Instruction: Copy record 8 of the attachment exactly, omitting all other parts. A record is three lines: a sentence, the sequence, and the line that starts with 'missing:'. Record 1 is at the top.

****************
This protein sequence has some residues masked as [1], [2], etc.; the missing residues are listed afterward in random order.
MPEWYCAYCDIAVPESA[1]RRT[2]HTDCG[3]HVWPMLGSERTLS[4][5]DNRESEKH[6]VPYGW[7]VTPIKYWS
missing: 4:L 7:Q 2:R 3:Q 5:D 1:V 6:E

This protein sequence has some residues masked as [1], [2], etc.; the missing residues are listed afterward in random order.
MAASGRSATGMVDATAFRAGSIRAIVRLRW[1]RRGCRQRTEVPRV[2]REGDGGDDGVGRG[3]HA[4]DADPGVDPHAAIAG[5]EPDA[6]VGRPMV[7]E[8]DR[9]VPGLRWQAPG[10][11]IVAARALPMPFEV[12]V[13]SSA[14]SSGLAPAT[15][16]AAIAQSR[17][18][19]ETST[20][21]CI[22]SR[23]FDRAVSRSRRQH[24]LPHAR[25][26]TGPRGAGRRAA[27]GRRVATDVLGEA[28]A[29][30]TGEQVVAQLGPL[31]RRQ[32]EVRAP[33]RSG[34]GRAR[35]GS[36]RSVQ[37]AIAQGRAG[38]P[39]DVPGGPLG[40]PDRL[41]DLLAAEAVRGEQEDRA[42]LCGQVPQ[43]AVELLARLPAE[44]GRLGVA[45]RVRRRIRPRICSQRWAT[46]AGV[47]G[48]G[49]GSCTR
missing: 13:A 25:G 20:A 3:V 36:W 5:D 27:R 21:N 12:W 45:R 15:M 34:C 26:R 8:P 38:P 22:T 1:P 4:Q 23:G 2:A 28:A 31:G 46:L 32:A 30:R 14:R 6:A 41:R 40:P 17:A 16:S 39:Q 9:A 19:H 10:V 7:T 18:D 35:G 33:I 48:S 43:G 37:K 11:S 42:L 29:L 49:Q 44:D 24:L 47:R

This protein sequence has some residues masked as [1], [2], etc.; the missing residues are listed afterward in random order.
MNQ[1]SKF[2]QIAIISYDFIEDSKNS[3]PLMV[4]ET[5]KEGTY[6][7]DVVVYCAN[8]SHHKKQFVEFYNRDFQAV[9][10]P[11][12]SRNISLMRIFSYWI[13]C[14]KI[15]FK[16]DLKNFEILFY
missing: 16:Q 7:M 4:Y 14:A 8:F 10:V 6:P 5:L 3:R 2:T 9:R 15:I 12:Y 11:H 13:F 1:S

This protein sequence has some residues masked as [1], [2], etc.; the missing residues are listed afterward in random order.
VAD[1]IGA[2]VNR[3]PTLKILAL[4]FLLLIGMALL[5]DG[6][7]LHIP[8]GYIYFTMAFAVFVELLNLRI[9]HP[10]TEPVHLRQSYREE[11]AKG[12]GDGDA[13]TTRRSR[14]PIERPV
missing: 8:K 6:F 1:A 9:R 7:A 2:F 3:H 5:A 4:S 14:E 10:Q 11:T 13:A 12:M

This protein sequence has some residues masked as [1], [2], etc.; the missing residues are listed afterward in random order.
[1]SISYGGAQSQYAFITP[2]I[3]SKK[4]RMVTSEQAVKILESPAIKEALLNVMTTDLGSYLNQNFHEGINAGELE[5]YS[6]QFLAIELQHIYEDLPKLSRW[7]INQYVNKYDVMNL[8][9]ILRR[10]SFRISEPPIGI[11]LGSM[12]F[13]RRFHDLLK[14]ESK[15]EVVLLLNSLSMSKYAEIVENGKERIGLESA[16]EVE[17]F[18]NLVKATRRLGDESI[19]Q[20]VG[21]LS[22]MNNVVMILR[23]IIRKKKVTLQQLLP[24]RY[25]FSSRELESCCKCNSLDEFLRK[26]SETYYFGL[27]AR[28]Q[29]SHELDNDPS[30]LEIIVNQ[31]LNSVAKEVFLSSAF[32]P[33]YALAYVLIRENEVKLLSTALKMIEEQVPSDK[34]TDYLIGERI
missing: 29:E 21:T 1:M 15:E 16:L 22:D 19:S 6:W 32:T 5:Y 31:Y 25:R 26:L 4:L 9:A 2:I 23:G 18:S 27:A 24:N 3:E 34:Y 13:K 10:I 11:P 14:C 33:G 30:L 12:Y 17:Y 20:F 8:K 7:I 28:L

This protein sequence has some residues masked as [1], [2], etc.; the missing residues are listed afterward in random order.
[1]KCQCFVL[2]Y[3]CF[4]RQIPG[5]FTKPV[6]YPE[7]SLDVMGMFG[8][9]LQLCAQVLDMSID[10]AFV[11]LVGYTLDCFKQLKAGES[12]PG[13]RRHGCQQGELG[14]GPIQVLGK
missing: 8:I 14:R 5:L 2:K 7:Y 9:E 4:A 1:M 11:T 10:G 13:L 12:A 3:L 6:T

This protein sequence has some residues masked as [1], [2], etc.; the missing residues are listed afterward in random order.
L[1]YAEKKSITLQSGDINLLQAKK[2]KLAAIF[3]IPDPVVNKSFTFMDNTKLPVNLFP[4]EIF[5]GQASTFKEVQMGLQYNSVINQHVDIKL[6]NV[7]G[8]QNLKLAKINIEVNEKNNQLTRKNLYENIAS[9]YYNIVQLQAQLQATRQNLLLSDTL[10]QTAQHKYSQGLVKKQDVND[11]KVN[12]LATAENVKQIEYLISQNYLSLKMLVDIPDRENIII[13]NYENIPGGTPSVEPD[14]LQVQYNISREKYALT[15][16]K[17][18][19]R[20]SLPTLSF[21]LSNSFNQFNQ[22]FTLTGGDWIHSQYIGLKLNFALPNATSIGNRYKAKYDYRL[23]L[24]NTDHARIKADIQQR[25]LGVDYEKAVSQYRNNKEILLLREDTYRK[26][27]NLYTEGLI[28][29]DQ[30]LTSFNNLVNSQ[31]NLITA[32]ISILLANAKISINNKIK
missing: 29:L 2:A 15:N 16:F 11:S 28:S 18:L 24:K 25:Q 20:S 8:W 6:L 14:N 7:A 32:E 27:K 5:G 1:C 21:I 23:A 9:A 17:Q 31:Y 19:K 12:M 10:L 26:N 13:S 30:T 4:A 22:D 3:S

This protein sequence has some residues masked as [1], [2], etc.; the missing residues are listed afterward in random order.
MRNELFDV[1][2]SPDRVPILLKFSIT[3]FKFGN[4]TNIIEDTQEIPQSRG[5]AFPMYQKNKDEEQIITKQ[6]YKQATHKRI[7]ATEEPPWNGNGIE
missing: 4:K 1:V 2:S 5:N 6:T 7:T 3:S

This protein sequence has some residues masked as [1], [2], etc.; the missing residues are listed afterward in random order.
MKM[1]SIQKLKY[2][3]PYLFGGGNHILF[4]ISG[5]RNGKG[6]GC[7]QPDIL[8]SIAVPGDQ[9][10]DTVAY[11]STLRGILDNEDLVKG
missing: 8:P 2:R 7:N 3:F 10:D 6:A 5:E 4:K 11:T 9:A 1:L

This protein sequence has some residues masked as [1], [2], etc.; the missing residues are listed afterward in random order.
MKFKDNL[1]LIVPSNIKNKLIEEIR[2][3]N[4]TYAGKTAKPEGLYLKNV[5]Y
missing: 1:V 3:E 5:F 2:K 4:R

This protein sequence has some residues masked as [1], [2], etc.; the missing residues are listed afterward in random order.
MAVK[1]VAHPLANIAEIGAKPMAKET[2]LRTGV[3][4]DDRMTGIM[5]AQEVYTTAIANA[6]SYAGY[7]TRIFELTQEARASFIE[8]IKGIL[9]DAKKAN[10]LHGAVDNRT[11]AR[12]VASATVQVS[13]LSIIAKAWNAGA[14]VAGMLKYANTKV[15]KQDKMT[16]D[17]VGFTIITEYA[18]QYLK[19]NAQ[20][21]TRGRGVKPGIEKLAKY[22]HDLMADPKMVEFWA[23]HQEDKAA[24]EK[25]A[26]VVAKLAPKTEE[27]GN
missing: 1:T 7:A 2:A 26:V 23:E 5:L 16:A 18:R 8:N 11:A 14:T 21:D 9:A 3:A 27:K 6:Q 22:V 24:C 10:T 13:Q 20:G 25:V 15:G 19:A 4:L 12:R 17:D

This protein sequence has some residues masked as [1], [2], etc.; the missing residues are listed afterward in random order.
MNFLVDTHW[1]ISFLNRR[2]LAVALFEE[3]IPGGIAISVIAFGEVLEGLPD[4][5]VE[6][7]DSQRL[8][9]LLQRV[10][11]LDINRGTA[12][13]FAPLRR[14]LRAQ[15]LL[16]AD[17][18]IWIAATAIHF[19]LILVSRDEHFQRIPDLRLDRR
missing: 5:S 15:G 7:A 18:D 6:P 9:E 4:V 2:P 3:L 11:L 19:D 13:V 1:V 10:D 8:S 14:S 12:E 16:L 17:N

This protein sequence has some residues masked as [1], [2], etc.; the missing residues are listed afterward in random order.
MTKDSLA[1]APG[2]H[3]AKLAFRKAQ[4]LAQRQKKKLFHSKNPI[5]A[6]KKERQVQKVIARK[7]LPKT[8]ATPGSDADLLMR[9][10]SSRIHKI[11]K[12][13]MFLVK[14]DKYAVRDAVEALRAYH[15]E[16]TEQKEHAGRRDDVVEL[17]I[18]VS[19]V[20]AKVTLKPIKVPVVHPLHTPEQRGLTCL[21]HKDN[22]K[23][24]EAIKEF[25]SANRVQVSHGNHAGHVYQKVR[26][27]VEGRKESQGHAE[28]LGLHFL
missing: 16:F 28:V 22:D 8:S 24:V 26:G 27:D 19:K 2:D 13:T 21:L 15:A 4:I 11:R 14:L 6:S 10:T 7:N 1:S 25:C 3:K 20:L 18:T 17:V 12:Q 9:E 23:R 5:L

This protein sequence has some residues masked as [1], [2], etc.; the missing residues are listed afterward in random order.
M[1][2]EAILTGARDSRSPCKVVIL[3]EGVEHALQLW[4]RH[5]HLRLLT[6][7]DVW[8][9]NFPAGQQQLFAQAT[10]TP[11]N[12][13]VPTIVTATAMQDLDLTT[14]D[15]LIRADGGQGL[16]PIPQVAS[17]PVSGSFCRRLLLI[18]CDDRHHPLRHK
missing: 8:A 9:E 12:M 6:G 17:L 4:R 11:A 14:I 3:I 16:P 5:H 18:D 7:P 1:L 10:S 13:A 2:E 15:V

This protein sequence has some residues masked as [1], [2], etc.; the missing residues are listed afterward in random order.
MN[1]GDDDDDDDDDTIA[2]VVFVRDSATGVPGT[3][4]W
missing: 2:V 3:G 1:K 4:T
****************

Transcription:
This protein sequence has some residues masked as [1], [2], etc.; the missing residues are listed afterward in random order.
MRNELFDV[1][2]SPDRVPILLKFSIT[3]FKFGN[4]TNIIEDTQEIPQSRG[5]AFPMYQKNKDEEQIITKQ[6]YKQATHKRI[7]ATEEPPWNGNGIE
missing: 4:K 1:V 2:S 5:N 6:T 7:T 3:S